We Live in Public

I saw a strange & thought-provoking documentary this evening: We Live In Public (2009).

This documentary profiles Josh Harris, who I suppose we could consider an Internet pioneer. His kooky-at-the-time ideas have met reality. The documentary is as much a look at the evolution of technology & privacy issues as it is a look at how those issues changed Harris. His most fascinating endeavor was “Quiet: We Live in Public”. He recruited over 100 New Yorkers for a 1999 experiment…living underground with cameras following their every move. I mean everything. Cameras captured participants sleeping, eating, showering, having sex…everything. The idea was that, in the future, this is what our lives would become as technology grows. We would willingly sacrifice our privacy for the attention others’ eyes would give us.

For the brief time the experiment was allowed to run (NYPD shut it down, under the impression it was a doomsday cult), it actually provided interesting perspective on the issue of technology and privacy. We complain today about Facebook saying they own our information. During Quiet, Harris commented that the participants were free to do whatever they pleased, but video of their antics belonged to his group. This, really, is how modern social networking works. It’s hard to cry “I want more privacy” when you choose to put all of your photos and thoughts online.

Harris was a bizarre character in all of this. He went from Internet millionaire to social experimenter to orchard farmer to…Ethiopia? His life is disappointing. You end up feeling sadly about him because of the decisions he made. You know he brought about his own condition and he remains detached from all that has happened. You kind of wonder how a person could have such innovative ideas, yet, be such a strange fellow.


It’s easy to sit here and think it’s crazy people would sign up to have every aspect of their lives documented on cameras for all to see. What Harris predicted & eventually saw is that people become either oblivious to the cameras or they soak in every opportunity to be filmed. Within the sleeping quarters, participants could change the channel and watch what other people were doing. I thought that was really weird, but then I thought of Facebook and Twitter. We do the same thing, just without video most of the time…for now.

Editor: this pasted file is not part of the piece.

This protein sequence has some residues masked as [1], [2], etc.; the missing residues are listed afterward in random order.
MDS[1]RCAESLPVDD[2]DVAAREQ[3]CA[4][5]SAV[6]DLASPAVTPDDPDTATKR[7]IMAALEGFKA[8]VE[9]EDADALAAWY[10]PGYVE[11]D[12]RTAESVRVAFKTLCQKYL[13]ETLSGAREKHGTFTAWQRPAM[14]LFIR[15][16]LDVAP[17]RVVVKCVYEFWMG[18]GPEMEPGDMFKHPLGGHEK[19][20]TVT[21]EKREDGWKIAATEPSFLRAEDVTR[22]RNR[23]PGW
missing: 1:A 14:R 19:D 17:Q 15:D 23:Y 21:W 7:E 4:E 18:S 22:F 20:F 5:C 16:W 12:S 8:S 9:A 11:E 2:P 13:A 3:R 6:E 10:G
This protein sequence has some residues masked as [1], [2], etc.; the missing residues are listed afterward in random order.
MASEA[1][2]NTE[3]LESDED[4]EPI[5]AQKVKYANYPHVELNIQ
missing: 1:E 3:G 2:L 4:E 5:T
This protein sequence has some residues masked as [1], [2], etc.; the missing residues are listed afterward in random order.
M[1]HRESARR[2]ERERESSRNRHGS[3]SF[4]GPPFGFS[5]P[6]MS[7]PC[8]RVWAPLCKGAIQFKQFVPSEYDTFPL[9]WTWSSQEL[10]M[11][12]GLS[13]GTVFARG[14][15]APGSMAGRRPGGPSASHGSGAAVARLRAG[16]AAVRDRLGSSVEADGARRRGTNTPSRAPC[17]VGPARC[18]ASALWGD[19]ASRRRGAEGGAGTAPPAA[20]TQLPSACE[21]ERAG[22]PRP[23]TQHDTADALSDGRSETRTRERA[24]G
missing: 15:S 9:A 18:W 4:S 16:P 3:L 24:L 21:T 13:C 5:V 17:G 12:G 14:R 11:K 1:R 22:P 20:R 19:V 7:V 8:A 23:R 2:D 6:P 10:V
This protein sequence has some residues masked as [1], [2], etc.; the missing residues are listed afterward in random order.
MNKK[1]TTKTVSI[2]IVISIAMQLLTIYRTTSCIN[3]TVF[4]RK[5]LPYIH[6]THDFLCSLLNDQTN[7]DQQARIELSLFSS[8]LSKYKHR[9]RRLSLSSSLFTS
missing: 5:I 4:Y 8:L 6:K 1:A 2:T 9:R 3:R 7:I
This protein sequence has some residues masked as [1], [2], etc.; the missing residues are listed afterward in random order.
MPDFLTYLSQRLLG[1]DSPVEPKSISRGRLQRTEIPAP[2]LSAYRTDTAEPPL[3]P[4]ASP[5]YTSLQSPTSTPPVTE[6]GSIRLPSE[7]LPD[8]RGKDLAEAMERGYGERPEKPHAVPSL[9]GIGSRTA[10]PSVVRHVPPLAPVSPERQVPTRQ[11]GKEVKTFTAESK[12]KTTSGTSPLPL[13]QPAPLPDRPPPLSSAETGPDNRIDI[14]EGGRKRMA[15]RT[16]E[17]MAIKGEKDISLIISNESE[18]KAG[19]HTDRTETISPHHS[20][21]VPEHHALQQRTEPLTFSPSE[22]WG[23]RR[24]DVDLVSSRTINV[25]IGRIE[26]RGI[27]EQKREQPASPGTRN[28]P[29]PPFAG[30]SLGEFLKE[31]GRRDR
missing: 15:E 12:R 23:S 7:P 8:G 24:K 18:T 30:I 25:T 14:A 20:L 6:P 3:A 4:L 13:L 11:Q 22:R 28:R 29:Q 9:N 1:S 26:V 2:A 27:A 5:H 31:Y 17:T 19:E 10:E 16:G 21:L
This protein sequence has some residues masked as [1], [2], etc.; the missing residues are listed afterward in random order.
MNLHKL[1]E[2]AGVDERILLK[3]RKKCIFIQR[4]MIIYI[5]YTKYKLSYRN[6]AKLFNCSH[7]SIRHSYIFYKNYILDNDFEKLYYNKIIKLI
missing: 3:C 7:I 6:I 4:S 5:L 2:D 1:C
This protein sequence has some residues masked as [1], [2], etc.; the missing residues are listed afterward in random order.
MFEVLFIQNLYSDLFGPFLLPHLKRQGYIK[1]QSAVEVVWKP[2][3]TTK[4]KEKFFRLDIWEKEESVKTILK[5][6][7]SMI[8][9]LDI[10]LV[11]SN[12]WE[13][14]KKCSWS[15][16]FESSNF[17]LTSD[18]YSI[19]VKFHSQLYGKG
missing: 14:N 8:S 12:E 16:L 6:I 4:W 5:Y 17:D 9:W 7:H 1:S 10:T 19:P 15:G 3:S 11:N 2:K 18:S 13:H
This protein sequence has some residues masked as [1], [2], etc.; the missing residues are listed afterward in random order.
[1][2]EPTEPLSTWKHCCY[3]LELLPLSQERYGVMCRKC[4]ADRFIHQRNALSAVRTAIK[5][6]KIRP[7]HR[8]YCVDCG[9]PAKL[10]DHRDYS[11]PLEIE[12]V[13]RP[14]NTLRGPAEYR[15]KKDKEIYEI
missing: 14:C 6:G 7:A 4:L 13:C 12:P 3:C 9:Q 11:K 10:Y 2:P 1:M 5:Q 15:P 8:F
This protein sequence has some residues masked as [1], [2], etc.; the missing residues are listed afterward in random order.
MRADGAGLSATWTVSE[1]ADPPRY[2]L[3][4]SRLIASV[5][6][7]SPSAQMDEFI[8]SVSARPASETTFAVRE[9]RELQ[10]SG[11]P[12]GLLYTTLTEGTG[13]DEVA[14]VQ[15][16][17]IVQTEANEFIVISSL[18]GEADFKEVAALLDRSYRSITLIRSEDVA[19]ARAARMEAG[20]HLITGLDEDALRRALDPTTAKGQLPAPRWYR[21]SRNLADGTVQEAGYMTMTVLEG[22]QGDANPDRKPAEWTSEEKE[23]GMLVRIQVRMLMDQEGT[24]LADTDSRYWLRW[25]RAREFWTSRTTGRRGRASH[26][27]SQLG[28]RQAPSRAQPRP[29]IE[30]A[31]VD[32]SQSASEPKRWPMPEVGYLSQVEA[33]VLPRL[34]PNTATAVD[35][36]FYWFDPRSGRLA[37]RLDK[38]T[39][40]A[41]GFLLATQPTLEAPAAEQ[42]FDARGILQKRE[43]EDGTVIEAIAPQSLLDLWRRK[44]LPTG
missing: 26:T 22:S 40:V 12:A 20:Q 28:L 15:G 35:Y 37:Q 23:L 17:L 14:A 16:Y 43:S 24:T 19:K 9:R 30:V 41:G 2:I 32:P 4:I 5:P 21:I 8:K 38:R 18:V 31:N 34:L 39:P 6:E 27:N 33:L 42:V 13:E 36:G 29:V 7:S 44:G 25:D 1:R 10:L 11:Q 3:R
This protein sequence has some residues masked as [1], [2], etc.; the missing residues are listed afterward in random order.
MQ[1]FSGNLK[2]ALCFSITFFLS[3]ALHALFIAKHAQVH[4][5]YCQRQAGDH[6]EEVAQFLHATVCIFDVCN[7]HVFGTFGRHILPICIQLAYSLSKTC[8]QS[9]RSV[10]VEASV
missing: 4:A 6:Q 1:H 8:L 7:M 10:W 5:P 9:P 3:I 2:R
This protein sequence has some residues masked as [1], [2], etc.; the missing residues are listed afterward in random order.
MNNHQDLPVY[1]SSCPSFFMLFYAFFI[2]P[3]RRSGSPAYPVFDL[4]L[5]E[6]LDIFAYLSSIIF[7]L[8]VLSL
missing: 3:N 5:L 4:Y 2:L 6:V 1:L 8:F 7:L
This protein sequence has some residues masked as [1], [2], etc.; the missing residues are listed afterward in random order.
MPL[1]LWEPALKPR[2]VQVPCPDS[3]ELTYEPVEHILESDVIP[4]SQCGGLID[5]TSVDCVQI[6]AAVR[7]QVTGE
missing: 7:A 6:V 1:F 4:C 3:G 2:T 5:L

Where are we going with networking? Are we headed toward a Truman Show existence, just that it will be of our own choosing? I’m not sure I’d want to see people in the act of living their lives, but five years ago I’d never have thought I’d share mundane thoughts in a medium like Twitter.

As Harris learned, it’s sometimes hard to foresee where technology is going and what the world is ready to see & use. Five or so years ago he pitched an idea that sounds kind of like UStream to a MySpace executive. The executive rejected the idea, saying he wasn’t sure that was the direction the site wanted to pursue.

Will we become a more voyeuristic society? Are we already there, sans cameras?

Overall, this was a very intriguing film. At some point during the Quiet experiment you see the participants start to break down. At first they enjoyed the liberation (oddly enough) of being exhibitionists in front of complete strangers. Then they kind of devolved into various chaotic behavior. I highly recommend watching it.

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